Rating: 7 Votes
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16 months ago
And just because it survived the test doesn't mean it isn't damaged in any way.
You might as well just realize aftet your 10th swim that it just doesn't work anymore.
Rating: 7 Votes
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16 months ago

Under-promise and over-deliver.


This, it's a very good tactic. If Apple claimed it was even 99% waterproof, you'd have loads of videos of people pressure-blasting the damn thing until it died. "Watergate", they'd smirk.

Whereas saying it's OK for light running water but nothing beyond that - and yet it works to these sort of depths - ensures that there's never going to be an out-of-warranty claim/liquid damage if people use it lightly.
Rating: 5 Votes
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16 months ago

Now if Apple could advertise it to do this I could go swim with mine :mad: Damn it Apple just say if there is any water damage you got my back on warranty.


Water resistance isn't proven by dunking the watch for a few minutes and checking if it still works. These tests do not determine whether any water has penetrated the watch, whether any water will penetrate the watch after weeks or months of repeated immersions, nor whether the watch will continue to function over time after these repeated immersions.

I suspect that Apple made the Watch as water resistant as they could, sufficiently so to protect against light or accidental immersions over the product's lifespan. They could not make it water resistant enough to encourage people to swim with them regularly, and thereby expose themselves to the cost of replacing these en masse after they fail.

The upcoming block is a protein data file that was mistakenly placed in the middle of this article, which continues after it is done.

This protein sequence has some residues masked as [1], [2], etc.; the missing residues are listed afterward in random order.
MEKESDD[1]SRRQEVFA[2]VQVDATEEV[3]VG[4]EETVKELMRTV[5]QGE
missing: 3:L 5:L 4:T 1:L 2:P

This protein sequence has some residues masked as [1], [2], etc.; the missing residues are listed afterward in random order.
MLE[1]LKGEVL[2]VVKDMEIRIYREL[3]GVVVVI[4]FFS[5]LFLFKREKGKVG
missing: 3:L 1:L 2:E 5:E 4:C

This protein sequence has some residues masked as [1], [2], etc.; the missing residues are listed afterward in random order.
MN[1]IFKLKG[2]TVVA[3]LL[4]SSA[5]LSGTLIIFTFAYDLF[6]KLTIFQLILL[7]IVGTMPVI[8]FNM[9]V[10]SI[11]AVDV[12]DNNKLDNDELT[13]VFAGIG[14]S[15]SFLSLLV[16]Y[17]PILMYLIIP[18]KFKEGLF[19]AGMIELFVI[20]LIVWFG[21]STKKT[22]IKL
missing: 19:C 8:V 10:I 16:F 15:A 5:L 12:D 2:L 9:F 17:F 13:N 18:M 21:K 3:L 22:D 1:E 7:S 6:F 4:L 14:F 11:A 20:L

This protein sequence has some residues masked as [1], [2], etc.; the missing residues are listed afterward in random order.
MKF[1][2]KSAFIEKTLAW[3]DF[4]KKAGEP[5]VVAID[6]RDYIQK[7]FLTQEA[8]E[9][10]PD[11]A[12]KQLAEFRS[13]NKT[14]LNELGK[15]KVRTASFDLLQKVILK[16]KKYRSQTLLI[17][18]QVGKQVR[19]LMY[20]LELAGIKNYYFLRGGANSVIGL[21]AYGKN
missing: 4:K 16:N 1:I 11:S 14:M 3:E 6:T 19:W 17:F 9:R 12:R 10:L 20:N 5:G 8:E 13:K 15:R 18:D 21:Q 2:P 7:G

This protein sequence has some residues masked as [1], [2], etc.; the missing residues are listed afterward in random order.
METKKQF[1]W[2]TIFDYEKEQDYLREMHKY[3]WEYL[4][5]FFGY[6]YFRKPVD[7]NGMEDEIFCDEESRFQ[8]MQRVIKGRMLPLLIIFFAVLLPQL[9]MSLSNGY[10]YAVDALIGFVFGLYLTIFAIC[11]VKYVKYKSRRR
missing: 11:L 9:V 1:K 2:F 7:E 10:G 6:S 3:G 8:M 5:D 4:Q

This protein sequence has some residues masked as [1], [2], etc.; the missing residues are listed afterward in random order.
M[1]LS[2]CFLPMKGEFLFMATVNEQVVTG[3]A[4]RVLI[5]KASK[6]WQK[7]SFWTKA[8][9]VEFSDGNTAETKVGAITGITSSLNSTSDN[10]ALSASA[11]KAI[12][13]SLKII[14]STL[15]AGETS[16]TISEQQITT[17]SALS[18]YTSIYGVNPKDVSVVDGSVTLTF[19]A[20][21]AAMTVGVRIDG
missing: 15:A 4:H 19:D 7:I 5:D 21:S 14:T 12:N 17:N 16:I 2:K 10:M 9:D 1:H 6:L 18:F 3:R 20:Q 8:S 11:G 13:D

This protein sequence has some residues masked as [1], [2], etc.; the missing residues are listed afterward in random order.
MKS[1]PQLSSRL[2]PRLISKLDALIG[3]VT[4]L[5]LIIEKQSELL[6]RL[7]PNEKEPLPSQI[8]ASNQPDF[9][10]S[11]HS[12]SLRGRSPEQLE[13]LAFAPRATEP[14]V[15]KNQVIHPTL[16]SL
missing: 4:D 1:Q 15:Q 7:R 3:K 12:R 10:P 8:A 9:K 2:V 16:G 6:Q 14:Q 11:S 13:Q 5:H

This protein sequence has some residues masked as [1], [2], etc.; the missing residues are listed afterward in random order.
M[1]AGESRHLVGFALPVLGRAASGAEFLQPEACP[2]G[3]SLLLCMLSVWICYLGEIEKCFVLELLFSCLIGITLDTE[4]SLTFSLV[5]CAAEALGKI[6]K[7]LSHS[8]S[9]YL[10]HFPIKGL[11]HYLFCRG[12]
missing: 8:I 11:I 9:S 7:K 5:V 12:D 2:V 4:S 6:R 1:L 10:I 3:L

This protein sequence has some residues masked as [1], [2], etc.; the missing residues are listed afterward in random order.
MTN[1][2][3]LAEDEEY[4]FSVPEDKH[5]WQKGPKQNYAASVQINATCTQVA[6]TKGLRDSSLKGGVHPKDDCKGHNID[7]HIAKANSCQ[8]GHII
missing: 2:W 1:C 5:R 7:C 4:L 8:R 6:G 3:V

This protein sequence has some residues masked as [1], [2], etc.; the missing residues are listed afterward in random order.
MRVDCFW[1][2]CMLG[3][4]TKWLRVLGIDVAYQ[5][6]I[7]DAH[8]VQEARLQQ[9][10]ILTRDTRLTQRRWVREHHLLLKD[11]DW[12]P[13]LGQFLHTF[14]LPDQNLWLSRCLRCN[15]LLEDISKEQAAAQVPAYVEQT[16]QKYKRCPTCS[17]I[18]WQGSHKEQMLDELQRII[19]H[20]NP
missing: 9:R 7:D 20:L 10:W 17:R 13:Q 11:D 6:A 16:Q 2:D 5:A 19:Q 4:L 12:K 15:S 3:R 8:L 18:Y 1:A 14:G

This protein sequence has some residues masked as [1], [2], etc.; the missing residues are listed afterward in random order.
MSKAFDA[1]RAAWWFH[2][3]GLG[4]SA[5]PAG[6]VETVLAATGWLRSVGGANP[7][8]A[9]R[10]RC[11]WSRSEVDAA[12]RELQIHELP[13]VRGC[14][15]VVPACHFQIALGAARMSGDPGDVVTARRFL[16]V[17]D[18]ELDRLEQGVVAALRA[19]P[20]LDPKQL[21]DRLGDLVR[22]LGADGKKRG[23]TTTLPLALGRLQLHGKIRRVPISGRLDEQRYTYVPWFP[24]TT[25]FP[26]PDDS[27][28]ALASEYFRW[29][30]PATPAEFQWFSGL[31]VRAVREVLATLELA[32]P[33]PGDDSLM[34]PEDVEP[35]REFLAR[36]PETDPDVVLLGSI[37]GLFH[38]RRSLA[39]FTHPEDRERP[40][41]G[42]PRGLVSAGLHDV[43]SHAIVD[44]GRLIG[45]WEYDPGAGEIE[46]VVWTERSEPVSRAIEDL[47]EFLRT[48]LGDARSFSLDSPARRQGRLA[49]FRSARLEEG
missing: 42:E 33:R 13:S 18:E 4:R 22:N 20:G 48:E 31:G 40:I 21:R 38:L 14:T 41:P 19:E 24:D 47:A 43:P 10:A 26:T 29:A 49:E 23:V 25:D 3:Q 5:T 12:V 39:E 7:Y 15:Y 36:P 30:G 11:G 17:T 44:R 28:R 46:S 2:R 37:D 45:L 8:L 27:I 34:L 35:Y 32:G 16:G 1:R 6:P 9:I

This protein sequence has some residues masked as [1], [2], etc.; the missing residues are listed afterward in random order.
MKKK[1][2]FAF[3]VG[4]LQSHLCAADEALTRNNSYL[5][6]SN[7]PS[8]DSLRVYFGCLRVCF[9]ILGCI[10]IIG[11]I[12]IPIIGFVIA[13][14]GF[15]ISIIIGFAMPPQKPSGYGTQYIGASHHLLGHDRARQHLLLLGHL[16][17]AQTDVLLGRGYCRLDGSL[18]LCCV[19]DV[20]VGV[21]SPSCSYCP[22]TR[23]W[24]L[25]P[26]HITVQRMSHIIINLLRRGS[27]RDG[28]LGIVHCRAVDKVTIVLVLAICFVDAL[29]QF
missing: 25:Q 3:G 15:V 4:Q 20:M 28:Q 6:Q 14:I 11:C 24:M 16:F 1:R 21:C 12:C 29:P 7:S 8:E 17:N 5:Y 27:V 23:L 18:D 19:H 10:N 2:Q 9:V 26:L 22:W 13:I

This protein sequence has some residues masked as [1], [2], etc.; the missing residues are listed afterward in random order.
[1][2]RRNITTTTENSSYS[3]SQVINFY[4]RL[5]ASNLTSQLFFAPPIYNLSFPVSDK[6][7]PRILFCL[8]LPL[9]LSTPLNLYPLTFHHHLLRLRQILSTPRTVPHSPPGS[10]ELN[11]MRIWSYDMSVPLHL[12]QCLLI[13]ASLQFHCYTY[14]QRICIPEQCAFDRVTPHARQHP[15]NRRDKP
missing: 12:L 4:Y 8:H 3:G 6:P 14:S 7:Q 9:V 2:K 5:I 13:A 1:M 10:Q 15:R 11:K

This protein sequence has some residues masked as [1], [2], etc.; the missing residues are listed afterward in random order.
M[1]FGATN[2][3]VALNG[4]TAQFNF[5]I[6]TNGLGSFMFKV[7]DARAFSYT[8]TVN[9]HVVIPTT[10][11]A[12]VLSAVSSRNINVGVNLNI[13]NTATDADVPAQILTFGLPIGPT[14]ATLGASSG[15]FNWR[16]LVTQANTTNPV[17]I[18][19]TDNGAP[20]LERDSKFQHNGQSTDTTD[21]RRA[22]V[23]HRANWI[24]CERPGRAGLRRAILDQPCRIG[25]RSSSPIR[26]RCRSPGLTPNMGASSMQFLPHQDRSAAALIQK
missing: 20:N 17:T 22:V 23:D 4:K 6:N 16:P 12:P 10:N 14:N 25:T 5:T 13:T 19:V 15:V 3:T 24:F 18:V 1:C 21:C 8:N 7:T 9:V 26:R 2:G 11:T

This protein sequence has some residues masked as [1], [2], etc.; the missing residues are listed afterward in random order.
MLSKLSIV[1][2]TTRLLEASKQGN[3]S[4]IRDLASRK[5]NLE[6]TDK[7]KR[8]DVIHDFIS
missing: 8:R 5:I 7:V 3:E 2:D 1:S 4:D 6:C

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Wow, a waterproof watch. Meh.


The Apple Watch is just a watch in the same way an iPhone is just a phone.
Rating: 5 Votes
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16 months ago
For those of you who are not familiar with DC Rainmaker, this is The site for reviews of gadgets like GPS running watches for triathlon and other sport activities. Think AnandTech/John Siracusa style. If you ever search for reviews of things like Garmins latest GPS watche then you've probably ended up there.
Rating: 4 Votes
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16 months ago
This is definitely under promised. The apple watch is a very durable product. Apple doesn't half-ass quality.
Rating: 4 Votes
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16 months ago

Truth is, the Apple Watch isn't a watch. It's a device warn on the wrist that can also tell the time.


The Apple Watch isn't a watch? So that's why Apple calls it... wait for it... a watch.:rolleyes: It's a watch. It has additional functionality but it's a watch nonetheless. Hence the word watch in the product name.

Umm this isn't a watch, this is a computer or your wrist. A lot of watches don't even use electricity. Tell me about the other wrist computers that can withstand a 120 ft dive.


Suunto and Oceanic would like a word with you.;)
Rating: 3 Votes
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16 months ago

The Apple Watch isn't a watch? So that's why Apple calls it... wait for it... a watch.:rolleyes: It's a watch. It has additional functionality but it's a watch nonetheless. Hence the word watch in the product name.

The iPhone has "phone" in it's name. The word "phone" tells you all you are capable of understanding. The fact that it has the computing power of an old Cray Supercomputer doesn't mean anything to you. You use the phone that stays connected to the wall and requires you to turn a crank to signal the operator. You don't see the difference. They're both phones. That's how you are telling us you think.
Rating: 3 Votes